7 National Parks You Can Actually Bring Your Dog

Image credit: Instagram/PlinythePupper

Dogs love their daily walks. But while frequent trips to neighborhood parks will keep their tails wagging, it’s not exactly a walk on the wild side. Fortunately, national parks can provide you and your pup with a real outdoor adventure, remarkable geography and satisfy any dog’s need to explore.

Yet, finding a national park where your dog can explore his inner beast isn’t easy. Most don’t allow dogs, or the areas where dogs are allowed aren’t exactly exciting (think parking lots, paved roads and sometimes campgrounds). 

Related: How to Make Sure You Aren’t The Jerk at the Dog Park

The good news is that you don’t have to break your dog’s heart: There are a few national parks that allow your dogs to hit the hiking trails with you.

Here are some of the most dog-friendly national parks in the country where dogs are allowed on all or most of the hiking trails:

1. Acadia National Park

Image Credit: Instagram/Ellie.the.vizslador

Hulls Cove Visitor Center
Route 3
Bar Harbor, ME 04609 

Maine’s Acadia National Park is bordered by the rugged coast of the Atlantic Ocean and offers extraordinary views on top of Cadillac Mountain (more than 1,500 feet above sea level), but the best thing about the park is that you can take your dog almost everywhere. There are 100 miles of trails to hike through woods and granite peaks as well as 45 miles of carriage roads that weave through the park. You can also take your pup on the free shuttles that run through the park and around the island. And when you’re ready to rest, Blackwoods, Seawall and Schoodic Woods campgrounds allow dogs.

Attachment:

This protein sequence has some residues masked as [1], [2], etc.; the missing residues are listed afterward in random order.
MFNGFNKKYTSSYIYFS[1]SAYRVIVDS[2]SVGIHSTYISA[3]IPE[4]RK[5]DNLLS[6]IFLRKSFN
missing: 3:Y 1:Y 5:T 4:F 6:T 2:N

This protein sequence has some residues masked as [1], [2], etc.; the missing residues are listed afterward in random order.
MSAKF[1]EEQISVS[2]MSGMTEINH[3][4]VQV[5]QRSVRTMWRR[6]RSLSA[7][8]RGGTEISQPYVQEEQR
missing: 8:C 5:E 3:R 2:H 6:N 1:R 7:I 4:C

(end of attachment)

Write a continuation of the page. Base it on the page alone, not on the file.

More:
There are a few rules and exceptions:

  • You must scoop the poop (this is a rule for ALL national parks)
  • Dogs must be on a leash no longer than six feet
  • Certain trails are closed to dogs because of difficult terrain, and some trails allow dogs but they are not recommended
  • On Isle au Haut, pets are permitted for day hiking only
  • Dogs are not allowed inside public buildings, on ranger-led programs, at Wild Gardens of Acadia and on Sand Beach (June 15-September 8) and Echo Lake Beach (May 15-September 15)

2. Cuyahoga Valley National Park

Image credit: Instagram/Honkytonkhellion

Bolanz Road
Peninsula, OH 44264

Cuyahoga Valley National Park is a dog-friendly paradise named for the winding Cuyahoga river that runs through it. Dogs are welcome on 110 miles of hiking trails and 20 miles of the Towpath Trail. You’ll hike through woods, wetland, rolling hills and fields, and use stepping stones or log bridges to cross streams. The five-mile trail that leads to Bradford Reservation is one of the prettiest, with views of the striking Tinkers Creek Gorge, while branches off the main trail lead to Bridal Veil Falls and the Hemlock Creek Loop Trail. The Stanford Campground is dog-friendly.

Rules and exceptions:

  • Dogs must be on a leash no longer than six feet
  • Dogs are not permitted in park building
  • Dogs are not allowed on the Cuyahoga Valley Scenic Railroad Train
  • Clean up after your dogs

3. Grand Canyon National Park

Image credit: Instagram/Sashafierce.carter

Hwy 67
Kaibab, AZ 86052

The Grand Canyon is arguably the most iconic national park in the country — and it’s also dog-friendly. You can bring your dog on all 13 miles of the South Rim Trail. However, be aware of the high elevation and dry climate, and be sure to bring extra water and a travel water bowl. Dog-friendly campgrounds include Mather Campground, Desert View Campground and Trailer Village. Dogs area also allowed throughout developed areas. 

Rules and exceptions:

  • Dogs must be on a leash no longer than six feet
  • No dogs on the trails going below the rim into the inner canyon
  • No dogs in the buildings below the rim
  • No dogs in park buses
  • No dogs in lodging below the rim
  • Clean up after your dogs

4. Shenandoah National Park

Image credit: Instagram/Jamielynn2855

Skyline Drive
Front Royal, VA 22630